Looks at the contrasting viewpoints on the ‘social contract’ by political philosophers, John Locke and Jean Jacques Rousseau.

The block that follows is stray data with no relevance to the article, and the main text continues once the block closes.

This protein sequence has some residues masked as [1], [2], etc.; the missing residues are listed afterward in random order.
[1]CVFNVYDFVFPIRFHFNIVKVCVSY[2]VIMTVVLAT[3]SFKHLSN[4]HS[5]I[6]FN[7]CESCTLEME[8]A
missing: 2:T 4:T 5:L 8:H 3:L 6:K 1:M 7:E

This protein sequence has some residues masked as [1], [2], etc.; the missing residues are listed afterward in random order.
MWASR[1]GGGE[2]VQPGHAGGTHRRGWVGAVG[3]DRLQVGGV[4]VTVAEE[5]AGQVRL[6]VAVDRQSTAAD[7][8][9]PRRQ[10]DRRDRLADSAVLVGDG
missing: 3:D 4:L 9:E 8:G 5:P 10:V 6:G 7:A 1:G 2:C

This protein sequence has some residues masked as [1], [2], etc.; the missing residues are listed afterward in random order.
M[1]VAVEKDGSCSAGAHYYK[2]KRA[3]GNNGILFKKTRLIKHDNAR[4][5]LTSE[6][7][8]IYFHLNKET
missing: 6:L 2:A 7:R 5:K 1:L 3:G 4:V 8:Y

John Locke and Jean Jacques Rousseau both employed the “social contract” device, yet they arrived at very different political conclusions. Rousseau believed very much in a social contract, but in which the freedom of the individual would have to be subordinated to the collective good. In other words, in his eyes, people would have to abide by a certain contract and sacrifice their own individuality. Locke was much different in that he also believed in a social contract, but a social contract that the government, not the people, was responsible to. If the government sacrificed the contract, then the people had a right to throw the government out.